The global trend in climate change is toward higher temperatures, according to data compiled by climate scientists.
Last year was the second-hottest on record, according to NASA Goddard Institute for Space Studies scientists. A slightly different analysis by the National Oceanic and Atmospheric Administration ranks 2017 as third but both add the proviso that the year turned out warm even without an El Nino weather pattern in the Pacific Ocean, which can drive temperatures up. Both the top year, 2016, and 2015 were influenced by the tropical ocean current effect.
Locally, a database of annual average temperatures compiled by Accuweather shows the Halifax area recorded an average temperature of 8.3 C, an increase of 1.7 C over normal. The year’s average increase can be seen in an interactive tool provided by the New York Times. The service offers data for more than 3,800 locations. In Nova Scotia, data is shown for Yarmouth (1.1 C above normal), Halifax and Sydney (up 0.7 C). Other area communities include Charlottetown, P.E.I., (up 0.9 C), Fredericton, N.B., (up 0.5 C) and St. John’s, N.L., (up 0.5 C).
Cindy Day, chief meteorologist for Saltwire Network, said one has to be careful when judging climate change by data from a single year, but it can be a signpost when considered in an overall trend.
“A lot of people just look at the short term and from that make some conclusions, but that’s animpossibility because that’s when you startseparating ‘weather’ from ‘climate,’ ” Day saidTuesday. “Because weather is just what happens over the course of a few days, weeks, even months, but climate is at least a
30-year period. You have to analyze data over 30 years to get any kind of indication of which way you’re going, up or down. So saying that 2017 was the second-hottest year on record, if you look at that alone, that doesn’t say much. But if you step back and look at what the last few decades have proven to us, (the) last decade was the warmest decade on record. Period. And that’s since the 1880s. So that’s a telling picture.”
This comes at a time when scientists are calling on the Canadian government to reinvest in climate change science. The government’s Climate Change and Atmospheric Research funding program is set to wrap up at the end of the fiscal year. The program, put in place by the Stephen Harper government to replace a much more extensive one set up by the Chretien Liberals, is not being renewed by Justin Trudeau’s government. It provided $5 million over five years for seven research networks.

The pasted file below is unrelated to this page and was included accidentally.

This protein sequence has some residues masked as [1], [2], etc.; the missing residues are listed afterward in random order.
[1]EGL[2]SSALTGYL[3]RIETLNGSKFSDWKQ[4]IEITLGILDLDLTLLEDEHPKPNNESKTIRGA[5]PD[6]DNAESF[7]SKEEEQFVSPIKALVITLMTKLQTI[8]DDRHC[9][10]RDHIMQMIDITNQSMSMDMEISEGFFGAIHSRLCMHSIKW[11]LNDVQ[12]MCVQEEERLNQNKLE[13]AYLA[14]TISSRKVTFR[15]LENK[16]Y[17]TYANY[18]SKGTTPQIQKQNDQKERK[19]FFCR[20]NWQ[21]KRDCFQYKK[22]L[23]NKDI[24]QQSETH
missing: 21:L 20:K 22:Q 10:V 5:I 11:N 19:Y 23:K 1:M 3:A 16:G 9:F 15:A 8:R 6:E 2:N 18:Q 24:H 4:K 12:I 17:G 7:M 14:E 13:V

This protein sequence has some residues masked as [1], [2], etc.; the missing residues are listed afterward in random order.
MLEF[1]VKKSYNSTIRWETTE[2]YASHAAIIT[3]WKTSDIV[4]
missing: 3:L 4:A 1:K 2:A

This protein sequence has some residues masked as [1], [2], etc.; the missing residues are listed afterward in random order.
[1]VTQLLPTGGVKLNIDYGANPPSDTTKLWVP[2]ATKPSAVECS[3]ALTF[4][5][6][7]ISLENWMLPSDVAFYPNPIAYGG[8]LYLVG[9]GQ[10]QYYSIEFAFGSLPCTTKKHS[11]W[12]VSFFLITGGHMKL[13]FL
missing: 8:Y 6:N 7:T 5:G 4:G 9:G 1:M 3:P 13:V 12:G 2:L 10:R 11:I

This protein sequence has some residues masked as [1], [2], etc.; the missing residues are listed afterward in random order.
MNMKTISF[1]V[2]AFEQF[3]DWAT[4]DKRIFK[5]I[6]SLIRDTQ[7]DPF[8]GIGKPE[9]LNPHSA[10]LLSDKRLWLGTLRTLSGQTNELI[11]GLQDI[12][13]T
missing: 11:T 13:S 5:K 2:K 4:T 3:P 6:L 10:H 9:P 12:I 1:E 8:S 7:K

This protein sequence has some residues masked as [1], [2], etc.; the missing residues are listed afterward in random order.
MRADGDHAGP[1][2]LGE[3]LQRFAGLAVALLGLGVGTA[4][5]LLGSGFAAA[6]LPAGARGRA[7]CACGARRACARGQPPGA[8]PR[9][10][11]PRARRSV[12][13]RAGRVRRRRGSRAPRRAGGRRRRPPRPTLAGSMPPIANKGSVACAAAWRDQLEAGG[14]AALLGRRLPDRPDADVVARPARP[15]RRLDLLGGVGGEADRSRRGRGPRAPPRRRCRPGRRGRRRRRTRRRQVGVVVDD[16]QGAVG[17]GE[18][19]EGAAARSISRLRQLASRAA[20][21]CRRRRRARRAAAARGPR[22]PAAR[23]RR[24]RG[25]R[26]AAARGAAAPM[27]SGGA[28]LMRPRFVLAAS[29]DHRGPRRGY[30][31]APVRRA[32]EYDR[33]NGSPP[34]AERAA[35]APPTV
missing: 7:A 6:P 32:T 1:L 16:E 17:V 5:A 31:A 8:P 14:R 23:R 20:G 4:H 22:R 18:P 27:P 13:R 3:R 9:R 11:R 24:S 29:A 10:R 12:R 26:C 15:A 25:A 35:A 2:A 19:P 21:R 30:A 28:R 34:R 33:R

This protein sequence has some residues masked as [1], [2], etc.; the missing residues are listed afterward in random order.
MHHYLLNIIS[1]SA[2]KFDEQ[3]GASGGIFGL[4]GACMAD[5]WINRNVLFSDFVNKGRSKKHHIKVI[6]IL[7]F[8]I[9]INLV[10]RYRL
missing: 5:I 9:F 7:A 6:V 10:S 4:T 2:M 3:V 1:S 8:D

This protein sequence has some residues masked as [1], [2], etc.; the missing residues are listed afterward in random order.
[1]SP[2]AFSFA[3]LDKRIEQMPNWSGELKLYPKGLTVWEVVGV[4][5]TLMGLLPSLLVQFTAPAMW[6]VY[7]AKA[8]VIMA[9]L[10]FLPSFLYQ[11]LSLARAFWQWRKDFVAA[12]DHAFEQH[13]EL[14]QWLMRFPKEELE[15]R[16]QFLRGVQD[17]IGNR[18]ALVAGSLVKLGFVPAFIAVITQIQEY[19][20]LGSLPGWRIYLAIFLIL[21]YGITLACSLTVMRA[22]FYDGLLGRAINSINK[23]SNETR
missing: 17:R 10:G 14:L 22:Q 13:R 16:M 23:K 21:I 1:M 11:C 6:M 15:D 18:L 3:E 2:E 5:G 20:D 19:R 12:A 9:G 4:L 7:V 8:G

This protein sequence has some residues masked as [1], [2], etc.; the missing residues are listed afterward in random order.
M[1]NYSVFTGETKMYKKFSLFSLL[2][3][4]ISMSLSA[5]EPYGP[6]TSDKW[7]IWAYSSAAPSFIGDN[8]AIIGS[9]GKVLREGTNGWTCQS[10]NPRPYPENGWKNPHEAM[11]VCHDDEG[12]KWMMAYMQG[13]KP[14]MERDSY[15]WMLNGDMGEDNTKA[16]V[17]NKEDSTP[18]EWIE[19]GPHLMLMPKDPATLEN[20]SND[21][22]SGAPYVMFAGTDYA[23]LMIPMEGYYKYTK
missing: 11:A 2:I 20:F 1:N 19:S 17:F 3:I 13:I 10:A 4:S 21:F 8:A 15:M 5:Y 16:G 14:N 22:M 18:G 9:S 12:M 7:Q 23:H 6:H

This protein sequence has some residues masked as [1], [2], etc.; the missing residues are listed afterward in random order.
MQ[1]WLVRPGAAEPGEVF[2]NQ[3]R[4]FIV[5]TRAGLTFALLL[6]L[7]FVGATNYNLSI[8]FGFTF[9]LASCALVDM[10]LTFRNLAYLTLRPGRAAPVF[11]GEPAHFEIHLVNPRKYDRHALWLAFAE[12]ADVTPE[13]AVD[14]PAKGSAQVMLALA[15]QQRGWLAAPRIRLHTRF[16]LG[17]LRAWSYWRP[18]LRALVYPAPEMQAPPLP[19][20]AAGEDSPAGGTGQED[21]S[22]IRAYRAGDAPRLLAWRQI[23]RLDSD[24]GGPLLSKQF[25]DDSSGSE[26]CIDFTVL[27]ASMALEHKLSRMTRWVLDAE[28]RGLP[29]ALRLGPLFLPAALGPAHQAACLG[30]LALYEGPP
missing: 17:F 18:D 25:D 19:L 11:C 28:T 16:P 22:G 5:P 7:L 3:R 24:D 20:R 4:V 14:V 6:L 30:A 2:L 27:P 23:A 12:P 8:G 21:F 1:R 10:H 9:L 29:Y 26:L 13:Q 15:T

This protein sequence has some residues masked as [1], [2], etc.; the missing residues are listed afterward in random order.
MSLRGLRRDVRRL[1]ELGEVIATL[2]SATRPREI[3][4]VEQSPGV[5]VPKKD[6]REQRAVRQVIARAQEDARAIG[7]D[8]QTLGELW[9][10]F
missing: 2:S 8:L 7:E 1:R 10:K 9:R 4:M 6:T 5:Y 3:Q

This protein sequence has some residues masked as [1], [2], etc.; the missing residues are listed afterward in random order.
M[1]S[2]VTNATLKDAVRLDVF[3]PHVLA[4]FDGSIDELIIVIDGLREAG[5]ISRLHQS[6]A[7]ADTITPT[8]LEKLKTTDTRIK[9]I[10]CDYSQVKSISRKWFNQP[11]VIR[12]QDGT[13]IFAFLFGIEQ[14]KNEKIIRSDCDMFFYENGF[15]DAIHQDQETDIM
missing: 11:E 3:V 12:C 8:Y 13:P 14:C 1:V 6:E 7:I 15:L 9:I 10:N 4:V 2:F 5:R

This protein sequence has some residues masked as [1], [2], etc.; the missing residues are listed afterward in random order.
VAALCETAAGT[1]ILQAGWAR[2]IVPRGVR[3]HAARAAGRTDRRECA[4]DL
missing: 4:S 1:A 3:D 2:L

Only one is getting a reprieve: the Polar Environment Atmospheric Research Lab (PEARL), located on Ellesmere Island at the 80-degree line of latitude in the high Arctic. The lab has an 18-month extension “subject to some conditions that we’re in the middle of negotiating with the government at the moment,” said Dalhousie University researcher James Drummond, who runs the PEARL.
The atmospheric scientist has been doing climate and air quality research for 40 years. He’s recently retired from Dal but still conducts extensive research.
“We make measurements on the atmosphere with three main objectives in mind. One is looking at air quality in the high Arctic. The second one is looking at ozone issues because although we’ve had 30 years of the Montreal protocol — we just celebrated that last September — the protocol still needs monitoring and continual understanding because the system is changing. And the third thing we look at is climate.”
Drummond said there is clear evidence of climate change.
“Now we’re seeing an up-trend which is due to the fact that we’re increasing the amount of carbon dioxide in the atmosphere.”
That goes along with what Day is seeing. Although there will always be steps up and down in a given timeframe because there may be conditions to bring in arctic air, overall the whole curve shows temperatures are rising.
“What it does mean — at least for us here in Atlantic Canada, is that with warming temperatures, both air and sea surface temperatures, there’s more latent heat available and latent heat equals energy and energy fuels storms,” Day said.
“That’s why we’re going to see more significant storms, perhaps not more frequent, but when they do come, they will be much more intense.'